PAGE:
Also make sure you discuss with them the importance of avoiding cyberbullying and how it can affect others, and encourage them to bring any evidence of it to your attention. Reporting the bullying messages or comments and protecting your teen from any attacks can help avoid any future mental health effects it may have.

Talking Points

Ask them frequently about who they’re talking to in social apps, and explain why they shouldn’t accept requests or messages from people they don’t know in real life. Also encourage them to immediately notify you if anything seems out of the ordinary with their accounts, and to always change passwords at least every 90 days.

If your teen is new to using the Internet, frequently check their accounts and activity to keep tabs on the information they’re sharing and who they’re interacting with. Also keep in mind that many teens will have multiple social media accounts to try to confuse their parents.

The most important thing when trying to maintain transparency is explaining the reasons why you’re concerned about their cyber security. Traffickers will find victims on social media; pedophiles will pretend to be someone they’re not and strike up a relationship with teens online; gaming and other apps can share your teen’s location with strangers; pornographers may try to gain your teen’s trust so they can eventually request graphic images or video from them to disperse online; and hackers can gain access to accounts and cause everything from financial hardship to ruined reputations.

Cyber security has never before been such an important subject to discuss with your teenagers. Past generations had less access and sometimes no access, but today it’s an everyday occurrence for school work and extra-curricular activity. Ensuring they understand the importance of maintaining their privacy and not interacting with or sharing their location and other information with people they don’t know in real life is vitally important, too. As a parent, the best thing you can do is build a strong foundation of trust with your teen and gauge their maturity level and readiness for more freedom when working or playing online before giving them permission to utilize games and social media apps.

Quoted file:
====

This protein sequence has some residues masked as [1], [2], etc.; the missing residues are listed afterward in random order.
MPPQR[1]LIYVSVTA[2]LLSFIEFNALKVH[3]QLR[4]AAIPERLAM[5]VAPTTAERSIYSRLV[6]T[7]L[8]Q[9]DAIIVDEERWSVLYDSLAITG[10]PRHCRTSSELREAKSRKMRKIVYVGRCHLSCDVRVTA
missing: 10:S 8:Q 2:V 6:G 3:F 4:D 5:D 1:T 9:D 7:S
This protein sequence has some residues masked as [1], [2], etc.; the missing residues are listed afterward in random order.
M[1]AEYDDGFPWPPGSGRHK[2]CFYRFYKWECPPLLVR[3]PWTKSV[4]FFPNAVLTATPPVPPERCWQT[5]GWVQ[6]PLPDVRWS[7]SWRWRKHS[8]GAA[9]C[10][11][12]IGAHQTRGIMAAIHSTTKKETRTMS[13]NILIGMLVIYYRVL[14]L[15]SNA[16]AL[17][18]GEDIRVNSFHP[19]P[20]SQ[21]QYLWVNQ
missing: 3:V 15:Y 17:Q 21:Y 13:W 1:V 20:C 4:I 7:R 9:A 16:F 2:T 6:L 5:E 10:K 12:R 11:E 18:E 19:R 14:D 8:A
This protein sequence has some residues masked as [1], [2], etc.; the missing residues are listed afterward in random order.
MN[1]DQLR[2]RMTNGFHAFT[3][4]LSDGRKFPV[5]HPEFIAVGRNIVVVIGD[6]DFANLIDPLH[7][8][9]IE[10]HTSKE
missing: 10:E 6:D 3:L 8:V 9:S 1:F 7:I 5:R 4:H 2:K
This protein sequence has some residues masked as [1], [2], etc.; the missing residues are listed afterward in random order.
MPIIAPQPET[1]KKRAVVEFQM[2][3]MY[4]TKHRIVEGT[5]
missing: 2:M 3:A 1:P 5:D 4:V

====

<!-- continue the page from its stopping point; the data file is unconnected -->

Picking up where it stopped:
How to Protect Kids and Teens from Identity Theft

As a parent there are so many things you need to worry about to keep your kids safe, now there is another. Did you know that identity theft of kids and teens is on the rise? Just in 2016 alone, the FTC received 15,000 complaints of identity theft of a minor and in 2017 more than 1 million kids have their identities stolen.

Roughly 4% of all the cases reported in a year affect kids and teens. Unfortunately it quite easy for someone to steal a kid’s identity. Generally, it begins when a criminal takes your child’s social security number.

Why Do Thieves Use Children’s Identities

The top reason thieves target children with identity theft is that they have perfect credit. Kids don’t have mortgages or default loans or any credit card debt. It’s like grabbing a clean slate and using it all up before anyone finds out. Children are also easy targets because it may be years before the fraud is detected and they start to use their own identity.

How Thieves Use Children’s Identities

Criminals use kids’ identities for loans, renting property, applying for government benefits, and opening bank and credit card accounts. The most common method is when the thief steals your child’s social security number and then uses it with a different birth date. This process is known as creating a “synthetic identity.” Most the victim knows the identity thief. 22% of the time the identity theft is perpetrated by a parent, stepparent, sibling or other relatives.